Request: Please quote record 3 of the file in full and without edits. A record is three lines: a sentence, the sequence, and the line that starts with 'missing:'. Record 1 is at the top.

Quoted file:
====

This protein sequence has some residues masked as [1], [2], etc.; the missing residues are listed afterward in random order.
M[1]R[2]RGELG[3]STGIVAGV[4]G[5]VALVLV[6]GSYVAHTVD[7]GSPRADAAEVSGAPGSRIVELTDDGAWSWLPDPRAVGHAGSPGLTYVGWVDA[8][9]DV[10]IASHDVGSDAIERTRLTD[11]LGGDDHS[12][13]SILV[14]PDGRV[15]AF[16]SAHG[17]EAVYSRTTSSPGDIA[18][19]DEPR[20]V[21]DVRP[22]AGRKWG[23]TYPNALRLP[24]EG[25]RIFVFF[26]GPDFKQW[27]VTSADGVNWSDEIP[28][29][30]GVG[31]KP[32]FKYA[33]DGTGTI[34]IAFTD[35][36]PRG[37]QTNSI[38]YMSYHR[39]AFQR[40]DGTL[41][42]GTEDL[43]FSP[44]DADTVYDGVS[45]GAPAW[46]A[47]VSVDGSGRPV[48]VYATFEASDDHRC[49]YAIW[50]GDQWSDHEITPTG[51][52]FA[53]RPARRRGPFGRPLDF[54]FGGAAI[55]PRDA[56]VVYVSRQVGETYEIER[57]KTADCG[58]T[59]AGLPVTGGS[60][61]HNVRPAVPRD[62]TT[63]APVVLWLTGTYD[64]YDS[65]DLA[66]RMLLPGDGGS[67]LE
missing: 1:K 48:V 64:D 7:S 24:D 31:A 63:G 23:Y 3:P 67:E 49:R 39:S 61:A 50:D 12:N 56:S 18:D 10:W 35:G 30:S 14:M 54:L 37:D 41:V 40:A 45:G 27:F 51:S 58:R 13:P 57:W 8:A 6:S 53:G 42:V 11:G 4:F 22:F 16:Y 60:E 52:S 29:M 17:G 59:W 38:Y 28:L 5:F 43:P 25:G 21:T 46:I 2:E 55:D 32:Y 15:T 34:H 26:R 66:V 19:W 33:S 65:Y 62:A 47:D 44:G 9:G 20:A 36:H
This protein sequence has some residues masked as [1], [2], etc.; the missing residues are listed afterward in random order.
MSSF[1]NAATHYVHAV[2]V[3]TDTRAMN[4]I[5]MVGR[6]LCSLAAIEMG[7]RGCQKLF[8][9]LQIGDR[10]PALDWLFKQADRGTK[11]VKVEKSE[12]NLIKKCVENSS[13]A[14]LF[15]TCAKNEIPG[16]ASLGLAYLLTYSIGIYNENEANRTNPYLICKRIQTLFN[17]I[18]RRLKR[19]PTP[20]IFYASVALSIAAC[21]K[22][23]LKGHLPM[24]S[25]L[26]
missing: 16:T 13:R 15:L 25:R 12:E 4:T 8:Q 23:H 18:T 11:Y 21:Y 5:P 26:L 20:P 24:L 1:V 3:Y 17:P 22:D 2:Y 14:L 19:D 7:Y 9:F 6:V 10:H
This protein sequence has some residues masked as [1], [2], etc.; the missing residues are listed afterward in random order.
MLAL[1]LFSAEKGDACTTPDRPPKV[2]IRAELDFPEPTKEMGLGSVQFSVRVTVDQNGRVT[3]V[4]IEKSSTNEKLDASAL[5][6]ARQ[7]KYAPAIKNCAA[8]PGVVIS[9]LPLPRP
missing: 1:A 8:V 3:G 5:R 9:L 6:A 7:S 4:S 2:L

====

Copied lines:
This protein sequence has some residues masked as [1], [2], etc.; the missing residues are listed afterward in random order.
MLAL[1]LFSAEKGDACTTPDRPPKV[2]IRAELDFPEPTKEMGLGSVQFSVRVTVDQNGRVT[3]V[4]IEKSSTNEKLDASAL[5][6]ARQ[7]KYAPAIKNCAA[8]PGVVIS[9]LPLPRP
missing: 1:A 8:V 3:G 5:R 9:L 6:A 7:S 4:S 2:L